Editor’s note: This article was initially published in The Daily Gazette, Swarthmore’s online, daily newspaper founded in Fall 1996. As of Fall 2018, the DG has merged with The Phoenix. See the about page to read more about the DG.
Opera, birding, and lesbian and transgender identities: the three winners of this year’s A. Edward Newton Prize for the Best Student Book Collection represent a wide variety of ways in which students interact with books outside of the classroom. Their collections are currently being displayed in the lobby of McCabe.
Micaela Baranello ’07 won first prize for her collection “Opera: History, Performance, Theory (and Humor),” which she described as “a fairly broad selection of books about opera… it’s a medium which you can write about in a lot of different ways.” Her collection spans a wide range of periods and repertoires, although “Mozart is my favorite opera composer.” A stuffed Mozart and Wagner are included in her display cases, as well as ticket stubs and programs from the operas she has intended–look at the prices, because her ability to get opera on the cheap is something she’s proud of!
When asked about her favorite book, she said, “I have some really useful books that are reference books that I use a lot, but I like some of the historical things best because they’re the most fun to read.” Baranello particularly recommends “Great Operatic Disasters” and the “Lexicon of Musical Invective: Critical Assaults on Composers Since Beethoven’s Time” if you’re looking for an operatic laugh. She also likes “books about the production aspects of opera… I like looking at it as something that is staged.”
How has she acquired the thirty-odd books in her collection? Although the first book dates back to eighth grade, “the majority were acquired through my years of going to the Ithaca Book Sale… most of them I got used.”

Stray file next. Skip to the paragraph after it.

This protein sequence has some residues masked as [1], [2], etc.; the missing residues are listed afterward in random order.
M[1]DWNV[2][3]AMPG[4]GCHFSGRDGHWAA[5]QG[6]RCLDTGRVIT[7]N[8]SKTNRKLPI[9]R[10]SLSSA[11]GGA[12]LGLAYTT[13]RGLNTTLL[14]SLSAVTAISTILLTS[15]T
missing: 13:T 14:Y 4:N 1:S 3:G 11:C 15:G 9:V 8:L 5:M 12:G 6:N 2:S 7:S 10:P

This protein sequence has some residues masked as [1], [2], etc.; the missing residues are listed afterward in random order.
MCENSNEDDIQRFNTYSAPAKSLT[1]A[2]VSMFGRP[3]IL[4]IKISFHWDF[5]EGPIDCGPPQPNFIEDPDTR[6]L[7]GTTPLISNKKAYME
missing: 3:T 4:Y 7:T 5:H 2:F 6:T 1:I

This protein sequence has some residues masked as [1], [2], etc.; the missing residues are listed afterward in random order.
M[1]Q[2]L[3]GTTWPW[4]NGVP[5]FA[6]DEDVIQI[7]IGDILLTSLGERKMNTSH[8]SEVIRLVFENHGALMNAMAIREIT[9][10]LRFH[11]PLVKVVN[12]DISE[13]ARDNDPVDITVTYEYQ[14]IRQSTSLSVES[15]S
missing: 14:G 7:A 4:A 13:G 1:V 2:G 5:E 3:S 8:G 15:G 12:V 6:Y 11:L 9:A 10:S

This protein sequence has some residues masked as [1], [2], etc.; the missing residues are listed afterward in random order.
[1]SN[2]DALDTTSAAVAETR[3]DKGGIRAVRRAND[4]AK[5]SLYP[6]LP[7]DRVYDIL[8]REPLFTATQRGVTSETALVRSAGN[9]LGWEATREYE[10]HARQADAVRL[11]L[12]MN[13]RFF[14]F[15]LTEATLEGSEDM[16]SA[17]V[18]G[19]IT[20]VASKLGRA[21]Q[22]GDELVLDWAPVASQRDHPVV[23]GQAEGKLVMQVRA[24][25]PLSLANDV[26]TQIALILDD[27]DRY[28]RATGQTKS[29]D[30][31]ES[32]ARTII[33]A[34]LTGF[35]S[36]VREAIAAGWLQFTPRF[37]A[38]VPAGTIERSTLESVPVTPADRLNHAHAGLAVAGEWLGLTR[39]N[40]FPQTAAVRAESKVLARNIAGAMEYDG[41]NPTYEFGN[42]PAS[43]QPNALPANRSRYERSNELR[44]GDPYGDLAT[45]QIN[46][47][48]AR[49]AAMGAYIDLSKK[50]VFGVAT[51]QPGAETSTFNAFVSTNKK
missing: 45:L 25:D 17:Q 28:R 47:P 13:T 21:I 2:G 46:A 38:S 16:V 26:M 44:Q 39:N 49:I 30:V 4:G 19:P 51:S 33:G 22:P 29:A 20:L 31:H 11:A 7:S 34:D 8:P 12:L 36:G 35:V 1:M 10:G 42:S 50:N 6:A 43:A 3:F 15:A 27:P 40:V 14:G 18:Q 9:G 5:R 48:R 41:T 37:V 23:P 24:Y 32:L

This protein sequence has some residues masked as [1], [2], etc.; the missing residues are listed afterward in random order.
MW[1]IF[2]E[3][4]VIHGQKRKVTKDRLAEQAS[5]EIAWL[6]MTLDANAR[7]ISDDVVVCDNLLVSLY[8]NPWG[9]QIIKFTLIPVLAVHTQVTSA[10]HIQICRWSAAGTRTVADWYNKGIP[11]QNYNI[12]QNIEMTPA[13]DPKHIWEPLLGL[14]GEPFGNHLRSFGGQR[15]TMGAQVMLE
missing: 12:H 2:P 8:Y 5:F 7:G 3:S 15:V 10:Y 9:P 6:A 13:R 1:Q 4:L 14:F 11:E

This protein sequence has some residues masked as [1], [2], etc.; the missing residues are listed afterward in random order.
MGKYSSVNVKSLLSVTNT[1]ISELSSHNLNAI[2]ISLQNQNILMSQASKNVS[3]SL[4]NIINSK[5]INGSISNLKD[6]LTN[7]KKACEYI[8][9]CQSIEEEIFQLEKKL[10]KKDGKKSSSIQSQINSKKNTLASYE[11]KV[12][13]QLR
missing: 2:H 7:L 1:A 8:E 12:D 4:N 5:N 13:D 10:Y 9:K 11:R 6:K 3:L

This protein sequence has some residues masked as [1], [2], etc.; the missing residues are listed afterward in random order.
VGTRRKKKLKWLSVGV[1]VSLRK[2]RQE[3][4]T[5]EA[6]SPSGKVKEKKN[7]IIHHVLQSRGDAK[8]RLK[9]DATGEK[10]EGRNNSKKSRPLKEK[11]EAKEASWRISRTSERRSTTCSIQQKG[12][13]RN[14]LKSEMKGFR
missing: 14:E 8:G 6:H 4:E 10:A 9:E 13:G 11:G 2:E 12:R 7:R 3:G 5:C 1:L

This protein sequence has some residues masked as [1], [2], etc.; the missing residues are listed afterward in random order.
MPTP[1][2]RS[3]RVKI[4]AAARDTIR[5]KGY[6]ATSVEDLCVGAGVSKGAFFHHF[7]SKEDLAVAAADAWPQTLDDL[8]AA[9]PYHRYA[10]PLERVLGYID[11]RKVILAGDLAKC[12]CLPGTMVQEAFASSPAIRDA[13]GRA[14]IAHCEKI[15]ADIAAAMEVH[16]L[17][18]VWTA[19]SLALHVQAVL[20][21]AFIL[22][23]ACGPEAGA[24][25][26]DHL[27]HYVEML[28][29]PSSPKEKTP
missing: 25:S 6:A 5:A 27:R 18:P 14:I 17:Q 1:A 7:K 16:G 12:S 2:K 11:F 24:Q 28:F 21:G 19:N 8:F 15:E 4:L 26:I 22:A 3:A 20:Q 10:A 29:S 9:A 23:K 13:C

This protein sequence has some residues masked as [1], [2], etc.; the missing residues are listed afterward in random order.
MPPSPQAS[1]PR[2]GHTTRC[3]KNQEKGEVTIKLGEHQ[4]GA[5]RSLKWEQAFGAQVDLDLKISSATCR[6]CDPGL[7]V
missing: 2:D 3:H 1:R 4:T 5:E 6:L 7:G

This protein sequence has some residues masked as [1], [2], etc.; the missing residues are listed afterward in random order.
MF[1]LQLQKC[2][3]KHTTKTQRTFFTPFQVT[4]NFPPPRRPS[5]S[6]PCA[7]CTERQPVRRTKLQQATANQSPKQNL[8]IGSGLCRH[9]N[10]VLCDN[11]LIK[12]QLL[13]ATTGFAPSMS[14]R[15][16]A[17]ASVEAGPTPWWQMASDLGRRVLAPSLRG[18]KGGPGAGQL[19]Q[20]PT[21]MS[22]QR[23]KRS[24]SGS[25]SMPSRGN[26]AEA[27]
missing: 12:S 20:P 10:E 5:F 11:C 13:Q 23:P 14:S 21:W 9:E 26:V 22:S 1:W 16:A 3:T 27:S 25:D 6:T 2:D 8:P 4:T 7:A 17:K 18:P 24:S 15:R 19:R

Used book sales are crucial to building a book collection as a poor student, and Baranello will be that student for at least another few years. “I’m going to graduate school to study musicology, so I’m sure I’ll get many more books for my collection as textbooks… it’s possible I’ll have to read some of these as textbooks later on.” She particularly looks forward to expanding her selection of opera theory as she moves forward in her studies.
Second-place winner Bradford Taylor ’07 carries on a family tradition with his collection, “The Bird Watcher’s Way of Life.” In an e-mail, he wrote: “My whole family loves birds, my brother in particular. Whenever we travel we are sure to have our field guides in tow. I’m just carrying on a family obsession, I suppose.”
Many of his books have been gifts from his parents, and some of the older ones are actually family heirlooms. He’s also purchased many of his books at library book sales. One of his favorite books is the majestic 1878 first edition of the Jasper “The Birds of North America,” which he thinks was once used as an ornithology textbook. As he writes on the display label, “if this was indeed a textbook, then by the look of its cover one could imagine it as required reading at Hogwarts.” Another favorite has sentimental value: “the National Geographic Field Guide to Birds of North America, which was given to me by my brother. It was the first field guide that belonged to me.”
Taylor explained that he generally gets chances to expand his collection when he travels. “I’m going to
Eastern Europe this summer, so I’m on the lookout for a good guide in English. Now that I can read French, I want to get some local guides for the Alps. When I was there last, I saw tons of beautiful guides.” He also hopes to acquire more old books, “since I just find them interesting to piece through now and again.
These two collections, in addition to a third-place collection of “Lesbian and Transgender Books,” will be displayed in McCabe through April 2nd, and the opening reception and associated talks will take place on March 28th at 4:15 in the McCabe reading room.